Plus   Neg

Hong Kong Property Bubble Likely To Worsen In Short-term: Capital Economics

The Hong Kong government's proposed measures to improve housing affordability are unlikely to have their desired effect, and the city's property bubble is set to deteriorate in the near term. With short-term property prices rising steadily, Hong Kong's real estate sector is on the verge of a crash, indicating a sharp decline in prices in the future, Capital Economics Asia Economist Gareth Leather said.

A number of factors, including a downturn in China, financial liberalization in the mainland opening up alternatives for cash-rich Chinese, or simply a realization that high-end property in Hong Kong is significantly overvalued, could trigger a fall in property prices, the economist noted.

Capital Economics forecasts that substantial price falls - in the region of around 30 percent - would be needed before Hong Kong's property market returns to balance.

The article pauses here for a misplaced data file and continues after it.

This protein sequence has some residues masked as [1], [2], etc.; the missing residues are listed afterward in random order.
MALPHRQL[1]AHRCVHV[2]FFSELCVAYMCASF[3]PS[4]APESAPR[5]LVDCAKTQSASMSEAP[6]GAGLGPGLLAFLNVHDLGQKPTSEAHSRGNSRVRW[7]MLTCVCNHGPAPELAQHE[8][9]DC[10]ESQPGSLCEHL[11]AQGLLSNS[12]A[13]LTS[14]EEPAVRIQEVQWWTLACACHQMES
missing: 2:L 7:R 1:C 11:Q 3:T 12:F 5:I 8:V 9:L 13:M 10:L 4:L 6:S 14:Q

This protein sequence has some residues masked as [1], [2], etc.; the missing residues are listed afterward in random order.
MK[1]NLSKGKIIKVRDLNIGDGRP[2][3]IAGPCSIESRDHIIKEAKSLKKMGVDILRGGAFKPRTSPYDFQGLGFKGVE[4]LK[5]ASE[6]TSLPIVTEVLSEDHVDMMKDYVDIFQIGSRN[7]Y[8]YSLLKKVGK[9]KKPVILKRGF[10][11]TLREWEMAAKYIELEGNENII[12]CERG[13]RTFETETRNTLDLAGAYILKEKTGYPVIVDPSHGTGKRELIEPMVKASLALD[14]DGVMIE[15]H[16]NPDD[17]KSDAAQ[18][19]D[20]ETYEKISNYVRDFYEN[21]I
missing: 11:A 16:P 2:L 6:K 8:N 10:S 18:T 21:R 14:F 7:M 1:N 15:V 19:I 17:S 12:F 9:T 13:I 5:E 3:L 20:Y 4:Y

The firm noted that the damage from a real estate crash to Hong Kong's banking sector would be limited. However, the construction sector is likely to be badly affected, while subdued sentiments could lead to a significant fall in private consumption.

According to the economist, the measures introduced by the government to improve housing affordability, including plans to boost the supply of homes, as well as new rules that favor local buyers over those from mainland China, would only push prices further up and increase risks to the wider economy.

Property prices in Hong Kong have nearly doubled since the start of 2009, driven mainly by low interest rates, strong credit growth, booming demand from mainland Chinese buyers and low levels of house building.

by RTTNews Staff Writer

For comments and feedback: editorial@rttnews.com

Economic News

What parts of the world are seeing the best (and worst) economic performances lately? Click here to check out our Econ Scorecard and find out! See up-to-the-moment rankings for the best and worst performers in GDP, unemployment rate, inflation and much more.

Follow RTT